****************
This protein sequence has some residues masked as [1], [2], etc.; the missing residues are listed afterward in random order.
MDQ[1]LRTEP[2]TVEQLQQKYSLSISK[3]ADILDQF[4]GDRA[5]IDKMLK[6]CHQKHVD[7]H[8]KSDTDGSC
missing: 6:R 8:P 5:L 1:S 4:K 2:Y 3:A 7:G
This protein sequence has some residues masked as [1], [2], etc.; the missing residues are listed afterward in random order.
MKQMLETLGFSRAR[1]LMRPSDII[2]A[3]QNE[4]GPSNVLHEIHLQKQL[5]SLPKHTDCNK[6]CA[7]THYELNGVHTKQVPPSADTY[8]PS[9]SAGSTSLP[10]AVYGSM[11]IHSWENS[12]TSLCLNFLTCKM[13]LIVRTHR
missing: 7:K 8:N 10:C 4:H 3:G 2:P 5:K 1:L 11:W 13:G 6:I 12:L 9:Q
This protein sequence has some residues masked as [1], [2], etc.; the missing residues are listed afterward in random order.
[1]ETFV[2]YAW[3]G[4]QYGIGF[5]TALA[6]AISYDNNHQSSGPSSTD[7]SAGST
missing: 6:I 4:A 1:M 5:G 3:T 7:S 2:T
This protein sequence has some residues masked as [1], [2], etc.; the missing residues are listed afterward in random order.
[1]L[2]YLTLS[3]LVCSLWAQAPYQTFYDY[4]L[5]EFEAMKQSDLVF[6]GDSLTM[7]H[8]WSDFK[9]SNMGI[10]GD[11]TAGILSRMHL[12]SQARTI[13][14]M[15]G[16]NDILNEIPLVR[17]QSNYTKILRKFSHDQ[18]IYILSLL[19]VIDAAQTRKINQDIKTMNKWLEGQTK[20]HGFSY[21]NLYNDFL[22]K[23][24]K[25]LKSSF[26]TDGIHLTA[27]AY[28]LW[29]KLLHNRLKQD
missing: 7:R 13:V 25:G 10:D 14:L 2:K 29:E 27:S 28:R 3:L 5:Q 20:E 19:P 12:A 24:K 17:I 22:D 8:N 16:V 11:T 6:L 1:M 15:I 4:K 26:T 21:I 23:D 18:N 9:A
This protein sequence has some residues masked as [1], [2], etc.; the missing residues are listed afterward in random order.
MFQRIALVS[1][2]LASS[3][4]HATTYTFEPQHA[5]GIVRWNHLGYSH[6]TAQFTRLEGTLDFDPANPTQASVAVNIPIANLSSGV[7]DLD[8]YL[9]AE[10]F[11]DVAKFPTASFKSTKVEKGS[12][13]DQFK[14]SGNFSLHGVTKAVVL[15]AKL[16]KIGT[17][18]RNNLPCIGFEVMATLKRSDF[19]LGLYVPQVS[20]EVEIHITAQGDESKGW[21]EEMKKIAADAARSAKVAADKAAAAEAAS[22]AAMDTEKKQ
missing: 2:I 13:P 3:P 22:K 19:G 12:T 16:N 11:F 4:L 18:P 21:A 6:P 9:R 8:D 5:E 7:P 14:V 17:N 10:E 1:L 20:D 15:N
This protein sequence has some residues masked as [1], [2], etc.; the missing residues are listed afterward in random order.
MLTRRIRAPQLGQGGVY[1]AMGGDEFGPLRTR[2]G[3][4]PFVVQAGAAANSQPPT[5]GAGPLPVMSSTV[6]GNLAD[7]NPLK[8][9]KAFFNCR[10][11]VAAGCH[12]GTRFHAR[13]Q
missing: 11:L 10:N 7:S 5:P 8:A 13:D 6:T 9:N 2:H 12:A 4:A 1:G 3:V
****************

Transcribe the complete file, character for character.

This protein sequence has some residues masked as [1], [2], etc.; the missing residues are listed afterward in random order.
MDQ[1]LRTEP[2]TVEQLQQKYSLSISK[3]ADILDQF[4]GDRA[5]IDKMLK[6]CHQKHVD[7]H[8]KSDTDGSC
missing: 6:R 8:P 5:L 1:S 4:K 2:Y 3:A 7:G
This protein sequence has some residues masked as [1], [2], etc.; the missing residues are listed afterward in random order.
MKQMLETLGFSRAR[1]LMRPSDII[2]A[3]QNE[4]GPSNVLHEIHLQKQL[5]SLPKHTDCNK[6]CA[7]THYELNGVHTKQVPPSADTY[8]PS[9]SAGSTSLP[10]AVYGSM[11]IHSWENS[12]TSLCLNFLTCKM[13]LIVRTHR
missing: 7:K 8:N 10:C 4:H 3:G 2:P 5:K 1:L 11:W 13:G 6:I 12:L 9:Q
This protein sequence has some residues masked as [1], [2], etc.; the missing residues are listed afterward in random order.
[1]ETFV[2]YAW[3]G[4]QYGIGF[5]TALA[6]AISYDNNHQSSGPSSTD[7]SAGST
missing: 6:I 4:A 1:M 5:G 3:T 7:S 2:T
This protein sequence has some residues masked as [1], [2], etc.; the missing residues are listed afterward in random order.
[1]L[2]YLTLS[3]LVCSLWAQAPYQTFYDY[4]L[5]EFEAMKQSDLVF[6]GDSLTM[7]H[8]WSDFK[9]SNMGI[10]GD[11]TAGILSRMHL[12]SQARTI[13][14]M[15]G[16]NDILNEIPLVR[17]QSNYTKILRKFSHDQ[18]IYILSLL[19]VIDAAQTRKINQDIKTMNKWLEGQTK[20]HGFSY[21]NLYNDFL[22]K[23][24]K[25]LKSSF[26]TDGIHLTA[27]AY[28]LW[29]KLLHNRLKQD
missing: 7:R 13:V 25:G 10:D 14:L 2:K 29:E 27:S 28:R 3:L 5:Q 20:E 19:P 12:A 24:K 17:I 22:D 8:N 16:V 11:T 6:L 1:M 15:I 4:K 26:T 21:I 23:D 18:N 9:A
This protein sequence has some residues masked as [1], [2], etc.; the missing residues are listed afterward in random order.
MFQRIALVS[1][2]LASS[3][4]HATTYTFEPQHA[5]GIVRWNHLGYSH[6]TAQFTRLEGTLDFDPANPTQASVAVNIPIANLSSGV[7]DLD[8]YL[9]AE[10]F[11]DVAKFPTASFKSTKVEKGS[12][13]DQFK[14]SGNFSLHGVTKAVVL[15]AKL[16]KIGT[17][18]RNNLPCIGFEVMATLKRSDF[19]LGLYVPQVS[20]EVEIHITAQGDESKGW[21]EEMKKIAADAARSAKVAADKAAAAEAAS[22]AAMDTEKKQ
missing: 2:I 13:P 3:P 22:K 19:G 12:T 16:N 11:F 4:L 18:P 21:A 6:P 9:R 8:D 5:E 7:P 14:V 17:N 10:E 1:L 20:D 15:N
This protein sequence has some residues masked as [1], [2], etc.; the missing residues are listed afterward in random order.
MLTRRIRAPQLGQGGVY[1]AMGGDEFGPLRTR[2]G[3][4]PFVVQAGAAANSQPPT[5]GAGPLPVMSSTV[6]GNLAD[7]NPLK[8][9]KAFFNCR[10][11]VAAGCH[12]GTRFHAR[13]Q
missing: 11:L 10:N 7:S 5:P 8:A 13:D 6:T 9:N 2:H 12:A 4:A 1:G 3:V